John Covel

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Portrait by Claude Laudius Guynier, 1716

John Covel (2 April 1638 – 19 December 1722) was a clergyman and scientist who became Master of Christ's College, Cambridge and vice-chancellor of the University.[1]

John Covel was born at Horningsheath, Suffolk, the son of William Covel. He was educated at Bury St Edmunds school and Christ's College, Cambridge, where he was made a fellow in 1659.[2] In 1670 he went to Constantinople as Chaplain to the Levant Company. For a time he was in sole charge of the embassy there. He travelled widely in Asia Minor and described the buildings and plants which he saw. He purchased a lot of Greek manuscripts (including codices 65, 110, 321, 322, and ℓ 150). After his return and a period as Chaplain to the Princess of Orange in The Hague (1681-1685), he was elected the 15th Master of Christ's in 1688, a position he held until 1723.[3] In his later years he developed the study of fossils.[4]


  1. ^ Elisabeth Leedham-Green, ‘Covel , John (1638–1722)’, Oxford Dictionary of National Biography, Oxford University Press, 2004, accessed 23 Dec 2007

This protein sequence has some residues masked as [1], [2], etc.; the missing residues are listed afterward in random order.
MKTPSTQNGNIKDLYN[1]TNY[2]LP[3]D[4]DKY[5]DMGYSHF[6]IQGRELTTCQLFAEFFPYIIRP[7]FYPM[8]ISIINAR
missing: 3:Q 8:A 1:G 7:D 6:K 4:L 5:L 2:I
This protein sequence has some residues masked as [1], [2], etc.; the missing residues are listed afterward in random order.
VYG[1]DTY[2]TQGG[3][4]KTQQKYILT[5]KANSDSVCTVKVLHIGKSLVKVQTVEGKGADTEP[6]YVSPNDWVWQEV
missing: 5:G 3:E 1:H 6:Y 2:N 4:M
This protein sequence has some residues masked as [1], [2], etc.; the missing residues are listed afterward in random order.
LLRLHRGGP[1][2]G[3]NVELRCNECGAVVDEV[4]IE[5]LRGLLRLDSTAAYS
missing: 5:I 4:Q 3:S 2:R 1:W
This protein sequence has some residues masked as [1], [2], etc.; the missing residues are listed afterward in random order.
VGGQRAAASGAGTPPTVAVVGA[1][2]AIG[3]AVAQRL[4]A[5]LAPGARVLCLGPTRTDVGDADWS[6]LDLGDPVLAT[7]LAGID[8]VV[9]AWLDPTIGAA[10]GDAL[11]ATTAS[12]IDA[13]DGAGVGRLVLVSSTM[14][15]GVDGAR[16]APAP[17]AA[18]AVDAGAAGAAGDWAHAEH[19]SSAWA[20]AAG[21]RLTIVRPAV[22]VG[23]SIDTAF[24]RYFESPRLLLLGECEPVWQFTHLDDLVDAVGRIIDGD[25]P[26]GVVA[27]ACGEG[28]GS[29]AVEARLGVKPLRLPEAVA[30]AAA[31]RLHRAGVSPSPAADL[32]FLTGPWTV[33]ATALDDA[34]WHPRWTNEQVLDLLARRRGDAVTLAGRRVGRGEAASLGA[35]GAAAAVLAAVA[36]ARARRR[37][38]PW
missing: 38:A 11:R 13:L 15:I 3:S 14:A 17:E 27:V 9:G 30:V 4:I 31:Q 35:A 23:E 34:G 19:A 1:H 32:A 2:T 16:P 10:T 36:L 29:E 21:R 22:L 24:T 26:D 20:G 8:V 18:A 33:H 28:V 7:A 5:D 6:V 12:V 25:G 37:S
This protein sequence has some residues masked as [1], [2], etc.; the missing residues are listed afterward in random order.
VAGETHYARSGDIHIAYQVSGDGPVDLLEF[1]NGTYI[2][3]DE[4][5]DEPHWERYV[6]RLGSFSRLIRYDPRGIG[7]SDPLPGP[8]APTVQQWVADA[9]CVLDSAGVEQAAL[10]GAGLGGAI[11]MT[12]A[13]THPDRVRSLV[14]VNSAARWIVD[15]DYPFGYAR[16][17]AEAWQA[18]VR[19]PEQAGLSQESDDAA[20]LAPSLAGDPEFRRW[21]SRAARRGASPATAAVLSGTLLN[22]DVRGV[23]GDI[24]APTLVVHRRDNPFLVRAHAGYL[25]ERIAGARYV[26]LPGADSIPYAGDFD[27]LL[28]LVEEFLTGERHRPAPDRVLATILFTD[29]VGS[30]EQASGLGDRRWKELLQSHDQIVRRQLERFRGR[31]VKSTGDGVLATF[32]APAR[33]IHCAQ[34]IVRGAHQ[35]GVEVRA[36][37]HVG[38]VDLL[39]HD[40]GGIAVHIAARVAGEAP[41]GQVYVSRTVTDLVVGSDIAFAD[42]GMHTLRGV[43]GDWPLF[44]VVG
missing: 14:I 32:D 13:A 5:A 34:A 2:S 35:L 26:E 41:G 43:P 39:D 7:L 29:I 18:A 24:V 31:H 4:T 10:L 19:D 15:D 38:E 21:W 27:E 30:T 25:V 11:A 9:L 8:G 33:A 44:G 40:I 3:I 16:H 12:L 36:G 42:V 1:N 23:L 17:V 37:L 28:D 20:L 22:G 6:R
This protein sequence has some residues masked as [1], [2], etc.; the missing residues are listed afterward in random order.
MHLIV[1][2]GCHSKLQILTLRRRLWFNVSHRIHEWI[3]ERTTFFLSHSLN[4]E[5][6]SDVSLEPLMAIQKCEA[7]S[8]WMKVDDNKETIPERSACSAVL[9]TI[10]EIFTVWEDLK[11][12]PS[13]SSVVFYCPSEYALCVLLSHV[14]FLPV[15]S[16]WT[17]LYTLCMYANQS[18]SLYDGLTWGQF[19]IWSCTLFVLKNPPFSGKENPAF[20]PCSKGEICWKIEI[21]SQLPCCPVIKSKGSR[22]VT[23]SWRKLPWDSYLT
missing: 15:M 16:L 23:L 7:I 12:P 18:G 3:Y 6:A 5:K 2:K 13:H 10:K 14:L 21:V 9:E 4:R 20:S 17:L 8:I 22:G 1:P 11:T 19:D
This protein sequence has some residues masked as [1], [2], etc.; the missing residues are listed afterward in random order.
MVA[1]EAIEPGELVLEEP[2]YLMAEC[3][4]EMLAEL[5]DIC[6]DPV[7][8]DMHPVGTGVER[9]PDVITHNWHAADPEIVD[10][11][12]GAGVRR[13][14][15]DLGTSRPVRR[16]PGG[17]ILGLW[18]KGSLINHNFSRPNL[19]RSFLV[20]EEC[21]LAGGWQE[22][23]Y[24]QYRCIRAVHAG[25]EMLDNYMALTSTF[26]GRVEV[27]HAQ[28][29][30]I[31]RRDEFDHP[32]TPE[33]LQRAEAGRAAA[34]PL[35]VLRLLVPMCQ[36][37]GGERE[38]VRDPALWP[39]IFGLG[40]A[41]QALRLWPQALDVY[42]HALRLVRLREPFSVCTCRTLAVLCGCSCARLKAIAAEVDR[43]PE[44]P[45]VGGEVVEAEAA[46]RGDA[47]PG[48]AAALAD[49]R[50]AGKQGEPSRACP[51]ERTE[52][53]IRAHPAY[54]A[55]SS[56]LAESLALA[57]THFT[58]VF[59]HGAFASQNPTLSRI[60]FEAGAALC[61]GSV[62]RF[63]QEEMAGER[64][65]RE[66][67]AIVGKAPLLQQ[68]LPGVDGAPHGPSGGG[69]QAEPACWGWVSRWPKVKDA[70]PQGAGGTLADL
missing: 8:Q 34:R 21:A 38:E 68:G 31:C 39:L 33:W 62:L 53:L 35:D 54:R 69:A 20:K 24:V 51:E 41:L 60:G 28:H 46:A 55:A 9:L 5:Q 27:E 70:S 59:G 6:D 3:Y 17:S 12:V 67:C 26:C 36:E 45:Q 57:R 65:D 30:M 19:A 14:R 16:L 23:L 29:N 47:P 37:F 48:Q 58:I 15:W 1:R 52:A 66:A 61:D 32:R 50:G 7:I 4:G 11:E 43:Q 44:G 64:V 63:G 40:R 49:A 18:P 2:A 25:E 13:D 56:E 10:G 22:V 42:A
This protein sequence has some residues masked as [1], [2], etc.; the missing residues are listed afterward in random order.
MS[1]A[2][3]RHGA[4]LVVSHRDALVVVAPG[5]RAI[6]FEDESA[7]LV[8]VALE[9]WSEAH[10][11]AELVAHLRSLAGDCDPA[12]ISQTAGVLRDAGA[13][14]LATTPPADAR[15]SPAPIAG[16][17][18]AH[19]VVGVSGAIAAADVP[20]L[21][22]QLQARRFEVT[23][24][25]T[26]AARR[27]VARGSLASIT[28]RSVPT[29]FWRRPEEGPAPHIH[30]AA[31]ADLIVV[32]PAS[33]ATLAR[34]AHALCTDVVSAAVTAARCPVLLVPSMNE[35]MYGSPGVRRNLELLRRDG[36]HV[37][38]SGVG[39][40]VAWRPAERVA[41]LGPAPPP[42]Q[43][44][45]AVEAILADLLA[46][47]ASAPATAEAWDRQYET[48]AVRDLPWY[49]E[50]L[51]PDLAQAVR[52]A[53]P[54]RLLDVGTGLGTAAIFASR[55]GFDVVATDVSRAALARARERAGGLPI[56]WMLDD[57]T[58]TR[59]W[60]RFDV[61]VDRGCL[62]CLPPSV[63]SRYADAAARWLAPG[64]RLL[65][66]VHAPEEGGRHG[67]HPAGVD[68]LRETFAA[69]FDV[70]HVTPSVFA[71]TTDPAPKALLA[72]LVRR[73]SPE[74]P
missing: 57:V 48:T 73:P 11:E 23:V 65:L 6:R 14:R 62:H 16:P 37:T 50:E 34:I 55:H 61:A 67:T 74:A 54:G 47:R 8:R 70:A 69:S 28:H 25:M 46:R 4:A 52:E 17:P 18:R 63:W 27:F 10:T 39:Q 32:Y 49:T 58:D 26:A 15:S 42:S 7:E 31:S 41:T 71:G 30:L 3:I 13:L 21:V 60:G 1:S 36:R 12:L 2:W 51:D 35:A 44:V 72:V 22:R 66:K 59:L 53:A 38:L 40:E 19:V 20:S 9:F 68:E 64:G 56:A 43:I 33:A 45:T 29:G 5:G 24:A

2. ^ "Covel or Covill, John (CVL654J)". A Cambridge Alumni Database. University of Cambridge.
  3. ^ Christ's College website – list of previous masters
  4. ^ Christ's College Magazine No 154, Easter term 1942


  • Jean-Pierre Grélois (Éd.): Dr John Covel, Voyages en Turquie 1675-1677. Texte établi, annoté et traduit par Jean-Piere Grélois, avec une préface de Cyril Mango (Réalités Byzantines 6). Paris 1998. ISBN 978-2-283-60456-4

Further reading[edit]

Academic offices
Preceded by
Ralph Cudworth
Master of Christ's College, Cambridge
Succeeded by
William Towers